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Windham County Connecticut
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"Windham’s Bi-Centennial 1692-1892; A Memorial Volume of the Bi-Centennial Celebration of the Town of Windham, Connecticut, containing the historical addresses, poems, and a description of events connected with the observance of the two hundreth anniversary of the incorporation of the town, as held in the year 1892." Published by the Committee, Hartford, CT, 1893

Windham’s Second Century ­ Our Present Population:

A word about our present population will be timely. Of the 10,000 in the town (8,600 being in the borough) not far from 2,300 are of Irish
extraction, about 1,800 of French Canadian extraction, and nearly all the remainder of English origin. There are about 300 Swedes and 50
colored persons. Of the first named, only about 600 were born in Ireland, the rest are native Americans. The Canadians have not been as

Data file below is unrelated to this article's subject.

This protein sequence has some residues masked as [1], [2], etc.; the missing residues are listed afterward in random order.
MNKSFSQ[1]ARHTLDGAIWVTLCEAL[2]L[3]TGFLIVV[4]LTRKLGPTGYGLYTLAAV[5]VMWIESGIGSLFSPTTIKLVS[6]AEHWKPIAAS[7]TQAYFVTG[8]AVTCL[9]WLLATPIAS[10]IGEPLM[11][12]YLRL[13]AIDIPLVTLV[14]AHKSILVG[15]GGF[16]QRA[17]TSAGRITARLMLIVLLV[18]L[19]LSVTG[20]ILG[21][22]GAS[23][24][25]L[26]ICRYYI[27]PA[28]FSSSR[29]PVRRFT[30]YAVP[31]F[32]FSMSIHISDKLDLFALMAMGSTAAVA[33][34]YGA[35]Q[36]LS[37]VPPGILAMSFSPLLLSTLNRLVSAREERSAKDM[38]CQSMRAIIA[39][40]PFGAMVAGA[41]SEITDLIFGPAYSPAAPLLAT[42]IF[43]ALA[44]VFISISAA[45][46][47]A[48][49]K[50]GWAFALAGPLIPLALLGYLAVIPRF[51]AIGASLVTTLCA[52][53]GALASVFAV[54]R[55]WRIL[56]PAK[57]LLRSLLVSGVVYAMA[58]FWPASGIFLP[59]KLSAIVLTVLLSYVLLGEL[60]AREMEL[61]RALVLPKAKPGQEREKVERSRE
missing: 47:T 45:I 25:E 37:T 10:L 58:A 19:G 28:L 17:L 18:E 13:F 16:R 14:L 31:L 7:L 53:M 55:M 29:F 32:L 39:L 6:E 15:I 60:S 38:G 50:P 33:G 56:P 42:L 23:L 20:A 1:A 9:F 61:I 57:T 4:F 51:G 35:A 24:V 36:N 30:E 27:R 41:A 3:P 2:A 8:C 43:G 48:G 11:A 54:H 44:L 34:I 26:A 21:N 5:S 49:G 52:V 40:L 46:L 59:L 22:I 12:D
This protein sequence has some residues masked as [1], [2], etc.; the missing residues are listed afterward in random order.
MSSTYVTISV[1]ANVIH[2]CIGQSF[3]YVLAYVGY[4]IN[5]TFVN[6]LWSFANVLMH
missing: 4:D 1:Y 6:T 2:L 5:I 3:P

long among us, but they are a rapidly growing people, and the proportion of foreign born among them is fast decreasing. Irishmen first appeared in Willimantic in considerable numbers about 1840 to work for Jillson and Capen. They were as much of a curiosity to our people, as we to them, and at least as awkward as we should be in Ireland. Irish blunders, coupled with native Irish wit, supplied the almanacs with jokes for a generation. They came in large numbers to help build the railroads, and then to enter the mills. From the first they have come to stay, practically an English speaking people, or at least with no adherence to their native tongue, for I have yet to learn of an Irish immigrant parent who has transmitted his language to his American-born children. The Irish came here, driven from oppression to freedom, to find a home, and to become Americans. They have never shown any tendency to return. They are intelligent and thrifty, as modern Willimantic is showing. To-day their share of the taxable grand list is over $300,000; they are building many homes, and they are as much attached to this country as any of its inhabitants. Thirty graves of sacred memory in the Catholic cemetery testify to their loyalty to the old flag in 1861. To show how rapidly they are becoming indigenous to our soil, we have only to recall that the census of 1860 showed 490 born in Ireland, while to-day with our population tripled, the Irish born scarcely exceed 600. I saw a photograph group of young Irish-Americans of Willimantic, a few days ago, and they looked more American than Irish. With the Canadians it was different at the outset. They came here about 1852 to work in the Smithville mills and they had no purpose to stay, but thought to accumulate wages and return to Canada. Their national ties were much stronger than those of the Irish and they took care to preserve their language and teach it to their children. But the public schools and the American ideas are doing their inevitable work. The Frenchmen, too, are learning to love Willimantic, and in later years have been less and less inclined to leave it. Their little self-owned homes are scattered here and there, and the tax-list now rates their taxable property at $60,000, almost entirely in little buildings which bespeak volumes of interest in the new and with many of them native land. Irish immigration has practically ceased, but the Canadians are still coming. Both classes multiply more rapidly than does the older native stock. Together they make up to-day nearly half of our population. They have as much right here as any one, and they are as well disposed. We welcome them. The historic ties of Ireland, France and America are peculiarly kindred in the struggle for liberty.

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